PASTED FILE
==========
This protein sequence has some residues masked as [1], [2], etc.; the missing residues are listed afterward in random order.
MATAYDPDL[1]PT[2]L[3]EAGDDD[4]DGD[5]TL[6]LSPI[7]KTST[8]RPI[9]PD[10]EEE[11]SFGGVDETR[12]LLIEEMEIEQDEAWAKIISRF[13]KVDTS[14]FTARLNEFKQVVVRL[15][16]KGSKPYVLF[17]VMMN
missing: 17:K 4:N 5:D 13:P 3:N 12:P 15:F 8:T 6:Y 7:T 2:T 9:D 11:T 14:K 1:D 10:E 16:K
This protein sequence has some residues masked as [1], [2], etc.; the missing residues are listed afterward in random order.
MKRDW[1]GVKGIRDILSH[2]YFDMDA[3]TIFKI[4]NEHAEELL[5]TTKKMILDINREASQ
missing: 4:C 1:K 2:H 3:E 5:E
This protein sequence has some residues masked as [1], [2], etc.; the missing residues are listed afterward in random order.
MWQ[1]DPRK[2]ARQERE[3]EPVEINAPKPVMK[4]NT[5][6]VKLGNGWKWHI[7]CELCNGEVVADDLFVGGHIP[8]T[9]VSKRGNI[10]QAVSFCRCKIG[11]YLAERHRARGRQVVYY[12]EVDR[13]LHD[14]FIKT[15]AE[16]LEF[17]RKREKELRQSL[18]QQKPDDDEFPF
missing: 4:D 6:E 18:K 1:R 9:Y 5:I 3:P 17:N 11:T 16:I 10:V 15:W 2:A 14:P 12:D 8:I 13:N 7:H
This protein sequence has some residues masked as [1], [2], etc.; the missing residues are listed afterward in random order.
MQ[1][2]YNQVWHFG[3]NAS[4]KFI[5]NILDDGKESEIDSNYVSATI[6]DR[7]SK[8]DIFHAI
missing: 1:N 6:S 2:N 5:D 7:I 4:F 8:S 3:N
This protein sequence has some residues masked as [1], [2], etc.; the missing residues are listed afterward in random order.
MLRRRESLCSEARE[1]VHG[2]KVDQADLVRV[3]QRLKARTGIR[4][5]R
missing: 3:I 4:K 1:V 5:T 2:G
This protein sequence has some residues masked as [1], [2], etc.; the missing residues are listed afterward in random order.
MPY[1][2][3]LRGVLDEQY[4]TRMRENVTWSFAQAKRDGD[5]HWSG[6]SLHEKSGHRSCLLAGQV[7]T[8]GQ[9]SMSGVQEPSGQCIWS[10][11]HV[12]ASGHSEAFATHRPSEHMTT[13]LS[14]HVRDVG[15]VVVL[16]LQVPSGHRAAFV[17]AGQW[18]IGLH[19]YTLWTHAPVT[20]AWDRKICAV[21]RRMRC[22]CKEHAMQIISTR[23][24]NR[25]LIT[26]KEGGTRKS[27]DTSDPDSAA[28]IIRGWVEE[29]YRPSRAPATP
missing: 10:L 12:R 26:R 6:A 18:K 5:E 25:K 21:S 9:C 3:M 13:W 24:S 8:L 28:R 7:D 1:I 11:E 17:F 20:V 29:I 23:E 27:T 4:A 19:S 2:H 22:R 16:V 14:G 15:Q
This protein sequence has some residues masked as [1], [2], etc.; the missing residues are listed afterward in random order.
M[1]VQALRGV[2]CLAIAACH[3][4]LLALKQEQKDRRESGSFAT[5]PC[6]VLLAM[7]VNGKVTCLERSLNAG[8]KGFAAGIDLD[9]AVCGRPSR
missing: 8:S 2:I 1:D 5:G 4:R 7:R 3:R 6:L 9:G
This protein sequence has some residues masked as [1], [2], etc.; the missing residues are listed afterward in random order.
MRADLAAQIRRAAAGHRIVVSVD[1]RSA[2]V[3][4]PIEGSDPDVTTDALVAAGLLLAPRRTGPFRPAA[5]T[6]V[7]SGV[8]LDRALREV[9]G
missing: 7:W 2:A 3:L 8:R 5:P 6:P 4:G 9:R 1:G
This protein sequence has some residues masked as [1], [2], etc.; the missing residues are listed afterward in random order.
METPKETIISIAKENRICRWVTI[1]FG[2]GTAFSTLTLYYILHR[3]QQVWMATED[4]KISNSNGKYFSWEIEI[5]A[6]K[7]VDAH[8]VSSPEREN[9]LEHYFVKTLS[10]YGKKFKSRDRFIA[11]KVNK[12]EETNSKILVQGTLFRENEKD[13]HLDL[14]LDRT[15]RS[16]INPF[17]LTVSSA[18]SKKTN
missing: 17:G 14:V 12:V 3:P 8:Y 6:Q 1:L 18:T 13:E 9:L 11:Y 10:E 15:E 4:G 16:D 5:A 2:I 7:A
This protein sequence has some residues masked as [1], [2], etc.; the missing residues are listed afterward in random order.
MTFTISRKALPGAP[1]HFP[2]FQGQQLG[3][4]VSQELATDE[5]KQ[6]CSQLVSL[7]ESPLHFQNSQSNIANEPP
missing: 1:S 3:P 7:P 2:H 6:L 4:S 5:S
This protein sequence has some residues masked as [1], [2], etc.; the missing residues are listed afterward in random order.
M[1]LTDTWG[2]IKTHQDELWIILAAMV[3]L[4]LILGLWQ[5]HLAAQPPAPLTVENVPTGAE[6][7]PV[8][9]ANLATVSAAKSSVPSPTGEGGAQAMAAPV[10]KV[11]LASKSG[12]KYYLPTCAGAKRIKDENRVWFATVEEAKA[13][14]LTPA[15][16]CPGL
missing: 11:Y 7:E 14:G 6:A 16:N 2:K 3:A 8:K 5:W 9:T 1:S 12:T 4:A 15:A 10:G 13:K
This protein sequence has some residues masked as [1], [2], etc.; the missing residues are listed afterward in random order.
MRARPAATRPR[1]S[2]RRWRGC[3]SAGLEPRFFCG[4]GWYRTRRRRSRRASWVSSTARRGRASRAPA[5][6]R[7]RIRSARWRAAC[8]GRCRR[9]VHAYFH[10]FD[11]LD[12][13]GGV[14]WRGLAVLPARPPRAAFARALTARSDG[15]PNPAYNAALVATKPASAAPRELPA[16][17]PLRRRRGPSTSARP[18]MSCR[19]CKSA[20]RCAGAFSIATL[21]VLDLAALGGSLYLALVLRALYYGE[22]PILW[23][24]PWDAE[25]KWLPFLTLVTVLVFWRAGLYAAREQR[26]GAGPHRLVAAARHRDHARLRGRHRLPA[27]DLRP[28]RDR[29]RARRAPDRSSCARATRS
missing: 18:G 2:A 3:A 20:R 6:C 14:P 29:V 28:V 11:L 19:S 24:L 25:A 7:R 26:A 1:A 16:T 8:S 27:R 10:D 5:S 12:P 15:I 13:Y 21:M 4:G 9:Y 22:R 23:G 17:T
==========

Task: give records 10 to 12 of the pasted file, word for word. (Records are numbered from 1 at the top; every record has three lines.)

This protein sequence has some residues masked as [1], [2], etc.; the missing residues are listed afterward in random order.
MTFTISRKALPGAP[1]HFP[2]FQGQQLG[3][4]VSQELATDE[5]KQ[6]CSQLVSL[7]ESPLHFQNSQSNIANEPP
missing: 1:S 3:P 7:P 2:H 6:L 4:S 5:S
This protein sequence has some residues masked as [1], [2], etc.; the missing residues are listed afterward in random order.
M[1]LTDTWG[2]IKTHQDELWIILAAMV[3]L[4]LILGLWQ[5]HLAAQPPAPLTVENVPTGAE[6][7]PV[8][9]ANLATVSAAKSSVPSPTGEGGAQAMAAPV[10]KV[11]LASKSG[12]KYYLPTCAGAKRIKDENRVWFATVEEAKA[13][14]LTPA[15][16]CPGL
missing: 11:Y 7:E 14:G 6:A 16:N 2:K 3:A 8:K 5:W 9:T 1:S 12:T 4:A 15:A 10:G 13:K
This protein sequence has some residues masked as [1], [2], etc.; the missing residues are listed afterward in random order.
MRARPAATRPR[1]S[2]RRWRGC[3]SAGLEPRFFCG[4]GWYRTRRRRSRRASWVSSTARRGRASRAPA[5][6]R[7]RIRSARWRAAC[8]GRCRR[9]VHAYFH[10]FD[11]LD[12][13]GGV[14]WRGLAVLPARPPRAAFARALTARSDG[15]PNPAYNAALVATKPASAAPRELPA[16][17]PLRRRRGPSTSARP[18]MSCR[19]CKSA[20]RCAGAFSIATL[21]VLDLAALGGSLYLALVLRALYYGE[22]PILW[23][24]PWDAE[25]KWLPFLTLVTVLVFWRAGLYAAREQR[26]GAGPHRLVAAARHRDHARLRGRHRLPA[27]DLRP[28]RDR[29]RARRAPDRSSCARATRS
missing: 18:G 2:A 3:A 20:R 6:C 14:P 29:V 28:V 11:L 19:S 24:L 25:A 7:R 26:A 1:A 16:T 8:S 27:R 10:D 5:S 12:P 15:I 13:Y 21:M 4:G 9:Y 22:R 23:G 17:T